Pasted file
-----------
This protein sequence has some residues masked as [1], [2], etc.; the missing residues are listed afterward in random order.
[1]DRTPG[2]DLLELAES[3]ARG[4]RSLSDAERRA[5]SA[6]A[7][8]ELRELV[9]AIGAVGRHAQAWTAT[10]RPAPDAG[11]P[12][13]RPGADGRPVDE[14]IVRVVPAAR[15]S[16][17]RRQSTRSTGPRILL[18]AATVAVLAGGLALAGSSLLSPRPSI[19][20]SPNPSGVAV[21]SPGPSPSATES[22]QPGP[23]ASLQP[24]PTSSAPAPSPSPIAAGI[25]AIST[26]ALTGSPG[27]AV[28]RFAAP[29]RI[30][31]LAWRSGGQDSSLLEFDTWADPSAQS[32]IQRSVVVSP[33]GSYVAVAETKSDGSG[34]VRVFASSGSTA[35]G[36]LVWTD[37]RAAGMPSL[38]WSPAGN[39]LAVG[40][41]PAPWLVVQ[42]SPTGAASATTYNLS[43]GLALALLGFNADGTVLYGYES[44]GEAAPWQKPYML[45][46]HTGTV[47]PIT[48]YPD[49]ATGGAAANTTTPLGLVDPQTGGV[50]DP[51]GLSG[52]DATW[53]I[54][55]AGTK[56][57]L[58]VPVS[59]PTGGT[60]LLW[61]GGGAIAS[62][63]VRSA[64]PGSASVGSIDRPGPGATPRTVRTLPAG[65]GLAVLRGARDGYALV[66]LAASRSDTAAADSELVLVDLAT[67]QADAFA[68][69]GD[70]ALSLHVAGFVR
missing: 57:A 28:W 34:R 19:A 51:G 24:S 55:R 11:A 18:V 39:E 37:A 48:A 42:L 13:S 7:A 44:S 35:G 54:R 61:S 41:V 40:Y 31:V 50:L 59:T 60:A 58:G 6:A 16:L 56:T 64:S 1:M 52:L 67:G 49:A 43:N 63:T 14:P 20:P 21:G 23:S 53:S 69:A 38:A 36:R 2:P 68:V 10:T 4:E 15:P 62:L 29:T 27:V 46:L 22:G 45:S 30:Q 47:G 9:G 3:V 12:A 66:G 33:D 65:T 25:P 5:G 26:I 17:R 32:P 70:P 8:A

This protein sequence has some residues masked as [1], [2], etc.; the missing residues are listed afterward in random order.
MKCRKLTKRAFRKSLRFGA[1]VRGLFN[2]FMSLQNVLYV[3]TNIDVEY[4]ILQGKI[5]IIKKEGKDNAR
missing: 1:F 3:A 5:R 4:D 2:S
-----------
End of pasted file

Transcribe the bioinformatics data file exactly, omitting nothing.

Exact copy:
This protein sequence has some residues masked as [1], [2], etc.; the missing residues are listed afterward in random order.
[1]DRTPG[2]DLLELAES[3]ARG[4]RSLSDAERRA[5]SA[6]A[7][8]ELRELV[9]AIGAVGRHAQAWTAT[10]RPAPDAG[11]P[12][13]RPGADGRPVDE[14]IVRVVPAAR[15]S[16][17]RRQSTRSTGPRILL[18]AATVAVLAGGLALAGSSLLSPRPSI[19][20]SPNPSGVAV[21]SPGPSPSATES[22]QPGP[23]ASLQP[24]PTSSAPAPSPSPIAAGI[25]AIST[26]ALTGSPG[27]AV[28]RFAAP[29]RI[30][31]LAWRSGGQDSSLLEFDTWADPSAQS[32]IQRSVVVSP[33]GSYVAVAETKSDGSG[34]VRVFASSGSTA[35]G[36]LVWTD[37]RAAGMPSL[38]WSPAGN[39]LAVG[40][41]PAPWLVVQ[42]SPTGAASATTYNLS[43]GLALALLGFNADGTVLYGYES[44]GEAAPWQKPYML[45][46]HTGTV[47]PIT[48]YPD[49]ATGGAAANTTTPLGLVDPQTGGV[50]DP[51]GLSG[52]DATW[53]I[54][55]AGTK[56][57]L[58]VPVS[59]PTGGT[60]LLW[61]GGGAIAS[62][63]VRSA[64]PGSASVGSIDRPGPGATPRTVRTLPAG[65]GLAVLRGARDGYALV[66]LAASRSDTAAADSELVLVDLAT[67]QADAFA[68][69]GD[70]ALSLHVAGFVR
missing: 57:A 28:W 34:R 19:A 51:G 24:S 55:R 11:A 18:V 39:E 37:A 48:A 42:L 13:S 7:A 44:S 35:G 54:R 61:S 41:V 40:Y 31:V 50:L 59:T 60:A 58:G 6:A 16:L 56:T 64:S 1:M 52:L 67:G 49:A 43:N 63:T 14:P 20:P 21:G 23:S 53:S 69:A 38:A 36:R 2:P 68:V 10:T 4:E 15:P 62:L 29:T 27:V 46:L 22:G 45:S 30:Q 47:G 9:G 3:V 12:A 66:G 33:D 65:T 25:P 5:G 26:I 17:R 32:P 70:P 8:A

This protein sequence has some residues masked as [1], [2], etc.; the missing residues are listed afterward in random order.
MKCRKLTKRAFRKSLRFGA[1]VRGLFN[2]FMSLQNVLYV[3]TNIDVEY[4]ILQGKI[5]IIKKEGKDNAR
missing: 1:F 3:A 5:R 4:D 2:S